Scientist and inventor Temple Grandin is the author of "Calling All Minds: How to Think and Create Like an Inventor." She joined St. Louis on the Air host Don Marsh.
Evie Hemphill | St. Louis Public Radio

Temple Grandin is an accomplished scientist, inventor and author. She is also an expert in autism research and is one of the most well-known adults with autism.

“I want to get kids interested in making things,” Grandin told St. Louis on the Air host Don Marsh on Thursday.

Wade Rakes (left) and Colleen Starkloff (right) talked about efforts designed to inspire high school students with disabilities to explore vast career options.
Evie Hemphill | St. Louis Public Radio

In its efforts to “make the world a better place for disabled people,” the Starkloff Disability Institute is organizing a summer camp designed to inspire high school students with disabilities to explore vast career options, Colleen Starkloff, co-founder of the organization, said.

She joined St. Louis on the Air host Don Marsh on Wednesday to talk about the organization’s upcoming program, Dream Big Career Camp. Wade Rakes, chief diversity and inclusion officer at Centene Corporation also joined the conversation to talk about how companies are partnering in the effort.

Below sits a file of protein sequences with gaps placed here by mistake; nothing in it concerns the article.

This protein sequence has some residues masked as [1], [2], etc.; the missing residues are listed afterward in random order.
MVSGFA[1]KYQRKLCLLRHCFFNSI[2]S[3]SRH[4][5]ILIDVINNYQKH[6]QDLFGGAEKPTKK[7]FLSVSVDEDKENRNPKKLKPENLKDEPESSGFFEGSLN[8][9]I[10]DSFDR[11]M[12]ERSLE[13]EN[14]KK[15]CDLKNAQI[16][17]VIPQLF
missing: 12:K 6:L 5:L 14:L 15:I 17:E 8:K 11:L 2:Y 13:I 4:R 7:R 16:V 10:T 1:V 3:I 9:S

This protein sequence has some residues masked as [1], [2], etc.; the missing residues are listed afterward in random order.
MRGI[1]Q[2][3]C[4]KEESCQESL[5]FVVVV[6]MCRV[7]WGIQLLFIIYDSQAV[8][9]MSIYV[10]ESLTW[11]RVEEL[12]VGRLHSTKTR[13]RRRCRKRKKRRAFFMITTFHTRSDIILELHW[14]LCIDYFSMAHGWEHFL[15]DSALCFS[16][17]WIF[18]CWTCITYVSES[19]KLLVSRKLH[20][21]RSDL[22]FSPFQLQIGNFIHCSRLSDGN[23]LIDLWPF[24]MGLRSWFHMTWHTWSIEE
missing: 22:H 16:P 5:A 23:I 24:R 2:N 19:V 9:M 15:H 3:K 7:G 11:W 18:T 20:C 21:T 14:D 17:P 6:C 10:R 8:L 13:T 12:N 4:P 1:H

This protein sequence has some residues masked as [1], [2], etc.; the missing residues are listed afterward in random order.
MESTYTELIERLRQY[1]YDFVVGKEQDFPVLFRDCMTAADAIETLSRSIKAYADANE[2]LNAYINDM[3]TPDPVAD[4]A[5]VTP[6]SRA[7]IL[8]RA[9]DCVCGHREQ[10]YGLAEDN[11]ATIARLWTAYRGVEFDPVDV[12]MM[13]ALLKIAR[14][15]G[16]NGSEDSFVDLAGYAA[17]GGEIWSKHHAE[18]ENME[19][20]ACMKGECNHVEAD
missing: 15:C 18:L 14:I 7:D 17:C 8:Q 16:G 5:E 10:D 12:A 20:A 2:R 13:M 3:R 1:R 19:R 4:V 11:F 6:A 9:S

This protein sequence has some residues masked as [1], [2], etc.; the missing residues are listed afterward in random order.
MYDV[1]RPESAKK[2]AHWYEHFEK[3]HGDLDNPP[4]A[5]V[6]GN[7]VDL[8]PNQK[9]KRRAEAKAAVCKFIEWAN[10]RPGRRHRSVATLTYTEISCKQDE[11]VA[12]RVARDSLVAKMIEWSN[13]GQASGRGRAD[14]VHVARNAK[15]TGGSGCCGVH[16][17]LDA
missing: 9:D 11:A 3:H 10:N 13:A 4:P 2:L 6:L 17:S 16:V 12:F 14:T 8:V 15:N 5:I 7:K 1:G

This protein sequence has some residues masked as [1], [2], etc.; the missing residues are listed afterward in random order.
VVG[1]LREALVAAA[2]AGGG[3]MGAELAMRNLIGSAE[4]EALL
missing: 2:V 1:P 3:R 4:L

Lona Luo, originally from rural China, joined “St. Louis on the Air” host Don Marsh and Sauce Magazine’s Matt Sorrell for a conversation about the success of her restaurant, Lona’s Lil Eats.
Virginia Harold | Sauce Magazine

Two key ingredients make up Lona Luo’s philosophy at her popular Chinese eatery in St. Louis’ Fox Park neighborhood: great food and excellent service.

The Lona’s Lil Eats chef suspects that both had something to do with her being named a James Beard Award semifinalist earlier this year.

“That’s what they are looking for all the time, no matter what, no matter where,” Luo said of the recent recognition during a conversation this week on St. Louis on the Air.

LimeBike
Kae Petrin | St. Louis Public Radio

The month of May is National Bike Month, and St. Louis just launched a bike-share initiative, with two companies – LimeBike and Ofo – now operating dockless systems in the region.

On Tuesday’s St. Louis on the Air, host Don Marsh led a conversation on the topic of bike safety in light of the recent arrival of the bright yellow and green bikes around town and the presence of more cyclists in general on local streets as temperatures climb.